The bosses of two energy firms are calling for green levies on bills to be scrapped to help customers facing higher prices.
The founder of Ecotricity described the levies on energy bills as a “stealth tax” of hundreds of pounds a year.
Centrica’s boss is also urging government to fund green programmes through general taxation instead.
Thousands of households have seen their energy bills rise in recent months.
Spiralling wholesale gas prices, increased demand for energy in Asia and a summer with little wind have all contributed to soaring costs faced by suppliers and consumers.
Ecotricity boss Dale Vince told the BBC’s Wake up to Money programme: “The government talk about high energy prices and bemoan them… but what they don’t talk about is the fact they take £9bn a year from our energy bills in a combination of VAT and about five social and environmental policies.”
Currently, about 12% of an energy bill set at the level of the Energy Price Cap of £1,277 goes towards funding green energy programmes, such as support for low-carbon electricity generation.
The price cap, which sets the maximum rate a supplier can charge annually on a dual fuel tariff in England, Scotland and Wales, will go up again in April after a review by the regulator Ofgem.
Mr Vince suggested that prices could jump because of green levies applied to bills.
“That’s about half of the rise that’s coming through the price cap. [The government] could take that away in a flash,” he said.
Writing in the Sun on Friday, the chief executive of British Gas owner Centrica, Chris O’Shea, suggested stripping environmental and social levies out of energy bills and to “fund ‘green’ programmes through general taxation instead”.
Mr O’Shea argued the move would reduce annual bills by £170 and spread the cost more fairly.
He also called on the government to consider suspending VAT on energy bills to help struggling households.
Torsten Bell, chief executive of the Resolution Foundation think tank, said suspending VAT would make a “small dent” to higher costs, but that it might not be as effective as it would benefit higher-earners as well.
“The important thing is that we have a much larger intervention aimed at lower-income households,” he said.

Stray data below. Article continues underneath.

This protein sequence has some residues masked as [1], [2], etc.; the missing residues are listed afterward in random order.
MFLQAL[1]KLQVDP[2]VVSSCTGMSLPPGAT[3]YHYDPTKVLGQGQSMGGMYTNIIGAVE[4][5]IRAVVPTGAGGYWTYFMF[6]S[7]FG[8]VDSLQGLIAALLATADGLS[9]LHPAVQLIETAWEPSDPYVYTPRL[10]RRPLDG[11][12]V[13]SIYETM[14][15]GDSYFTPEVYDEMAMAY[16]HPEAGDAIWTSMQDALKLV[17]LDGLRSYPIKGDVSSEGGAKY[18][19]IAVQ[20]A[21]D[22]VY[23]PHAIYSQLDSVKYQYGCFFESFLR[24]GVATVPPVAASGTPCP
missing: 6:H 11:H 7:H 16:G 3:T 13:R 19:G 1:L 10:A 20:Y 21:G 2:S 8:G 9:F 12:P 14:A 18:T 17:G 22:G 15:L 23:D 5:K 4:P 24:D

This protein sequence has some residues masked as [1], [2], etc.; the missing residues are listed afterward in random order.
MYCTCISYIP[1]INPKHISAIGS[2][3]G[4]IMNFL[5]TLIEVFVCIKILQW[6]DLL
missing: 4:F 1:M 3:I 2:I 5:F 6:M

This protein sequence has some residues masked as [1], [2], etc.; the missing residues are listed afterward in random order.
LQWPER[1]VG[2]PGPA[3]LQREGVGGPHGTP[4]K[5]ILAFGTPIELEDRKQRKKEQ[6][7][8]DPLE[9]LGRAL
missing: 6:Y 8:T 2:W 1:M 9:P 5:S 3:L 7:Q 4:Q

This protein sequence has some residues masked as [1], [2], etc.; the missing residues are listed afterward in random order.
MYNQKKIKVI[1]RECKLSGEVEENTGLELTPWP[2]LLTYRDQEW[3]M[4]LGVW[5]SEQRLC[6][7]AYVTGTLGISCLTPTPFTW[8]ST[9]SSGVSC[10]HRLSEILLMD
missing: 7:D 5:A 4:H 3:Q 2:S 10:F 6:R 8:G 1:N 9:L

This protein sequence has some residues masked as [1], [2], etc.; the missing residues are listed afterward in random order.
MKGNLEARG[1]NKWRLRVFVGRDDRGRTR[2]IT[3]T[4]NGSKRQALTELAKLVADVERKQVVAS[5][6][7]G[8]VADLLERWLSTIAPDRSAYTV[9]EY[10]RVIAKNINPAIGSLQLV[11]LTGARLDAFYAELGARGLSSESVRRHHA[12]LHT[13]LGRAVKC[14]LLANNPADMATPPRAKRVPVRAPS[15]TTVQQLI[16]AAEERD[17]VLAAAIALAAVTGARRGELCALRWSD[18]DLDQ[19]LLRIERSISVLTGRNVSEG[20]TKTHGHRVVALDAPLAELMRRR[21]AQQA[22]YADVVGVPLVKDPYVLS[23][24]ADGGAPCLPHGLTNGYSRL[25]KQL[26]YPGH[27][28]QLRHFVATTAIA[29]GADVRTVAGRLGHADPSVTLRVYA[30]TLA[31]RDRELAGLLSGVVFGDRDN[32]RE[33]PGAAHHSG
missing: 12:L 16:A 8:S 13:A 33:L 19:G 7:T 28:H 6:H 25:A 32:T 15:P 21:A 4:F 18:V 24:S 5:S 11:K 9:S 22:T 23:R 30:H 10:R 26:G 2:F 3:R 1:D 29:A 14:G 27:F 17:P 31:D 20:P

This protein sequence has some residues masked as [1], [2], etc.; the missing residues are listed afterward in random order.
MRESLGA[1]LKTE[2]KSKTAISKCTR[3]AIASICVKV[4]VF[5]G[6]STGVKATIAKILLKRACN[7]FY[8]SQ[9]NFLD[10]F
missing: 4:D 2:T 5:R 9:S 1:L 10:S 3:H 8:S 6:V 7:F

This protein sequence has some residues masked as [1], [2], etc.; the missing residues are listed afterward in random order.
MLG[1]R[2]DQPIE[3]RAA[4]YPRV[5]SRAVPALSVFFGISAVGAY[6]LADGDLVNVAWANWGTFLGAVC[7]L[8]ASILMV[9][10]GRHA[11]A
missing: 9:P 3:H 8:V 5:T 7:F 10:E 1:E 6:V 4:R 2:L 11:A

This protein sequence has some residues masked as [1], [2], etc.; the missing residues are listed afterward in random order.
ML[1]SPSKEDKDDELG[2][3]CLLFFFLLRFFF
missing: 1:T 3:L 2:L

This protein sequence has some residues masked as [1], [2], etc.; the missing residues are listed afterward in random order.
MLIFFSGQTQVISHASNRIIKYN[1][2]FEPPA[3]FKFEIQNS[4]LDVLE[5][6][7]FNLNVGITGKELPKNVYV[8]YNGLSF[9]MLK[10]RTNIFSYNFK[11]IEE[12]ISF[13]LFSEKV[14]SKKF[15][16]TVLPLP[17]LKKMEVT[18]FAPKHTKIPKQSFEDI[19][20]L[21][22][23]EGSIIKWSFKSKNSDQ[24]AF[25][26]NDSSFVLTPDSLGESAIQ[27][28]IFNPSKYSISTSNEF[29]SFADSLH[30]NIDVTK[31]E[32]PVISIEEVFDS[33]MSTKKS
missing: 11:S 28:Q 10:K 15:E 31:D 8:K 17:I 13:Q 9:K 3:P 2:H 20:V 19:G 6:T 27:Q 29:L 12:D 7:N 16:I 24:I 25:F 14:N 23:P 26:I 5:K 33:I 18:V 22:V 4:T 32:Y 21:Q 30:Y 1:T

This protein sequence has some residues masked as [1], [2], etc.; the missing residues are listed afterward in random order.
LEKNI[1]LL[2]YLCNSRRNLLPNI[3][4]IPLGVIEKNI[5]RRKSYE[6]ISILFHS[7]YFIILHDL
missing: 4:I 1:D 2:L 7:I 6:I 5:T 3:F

Energy suppliers have already warned that the impact of rising wholesale gas prices on households will be “an enormous crisis for 2022”, with fears that bills could soar by another 50% unless the government intervenes.
The idea of targeted financial support for fuel bills – along the lines of the current Warm Home Discount scheme – is emerging as a frontrunner in the race to tackle rising costs, although a number of options are being considered by government officials.
The current scheme offers those receiving certain state benefits the option to apply for a one-off £140 payment every winter.
This could be increased and the number of people eligible could be expanded more broadly.
A spokesperson for the Department for Business said that the current energy price cap was “insulating millions of consumers from high global gas prices”.
“We’ll continue to listen to consumers and businesses on how to manage the costs of energy.”
The department also pointed to schemes currently in place to help those facing high bills, such as the Warm Home Discount scheme, as well as the £500m Household Support Fund, which sees local councils distribute grants to struggling households in England.
Ecotricity boss Mr Vince also suggested that North Sea gas suppliers should face a windfall tax as some have seen profits increase as wholesale prices have surged.
According to experts at energy consultancy Wood MacKenzie, UK North Sea oil and gas companies are set to report near-record cashflows of nearly £14.9bn for the current financial year.
Shell, for example, said on Friday that it expected “significantly higher” gas revenues in the three months to December, despite ongoing supply issues.
“The North Sea operators have been making a killing this winter,” Mr Vince told the BBC.
“A windfall tax would be a fair thing to do, the North Sea operators don’t need that money, weren’t planning to have that money and it’s a hole we’ve got in the economy somewhere else.”
Energy watchdog Ofgem has also put forward a proposal for a third-party finance scheme, where bank loans would allow energy suppliers to spread out the cost of taking on new customers from failed competitors.
The Financial Times reported that NatWest and Barclays were in talks with the regulator, although both declined to comment when asked by BBC News.
Ofgem has launched a consultation on the scheme as an option “which would help reduce household bills from April 2022.”
An Ofgem spokesperson said if the scheme were approved, it would help the industry spread extra costs over several years.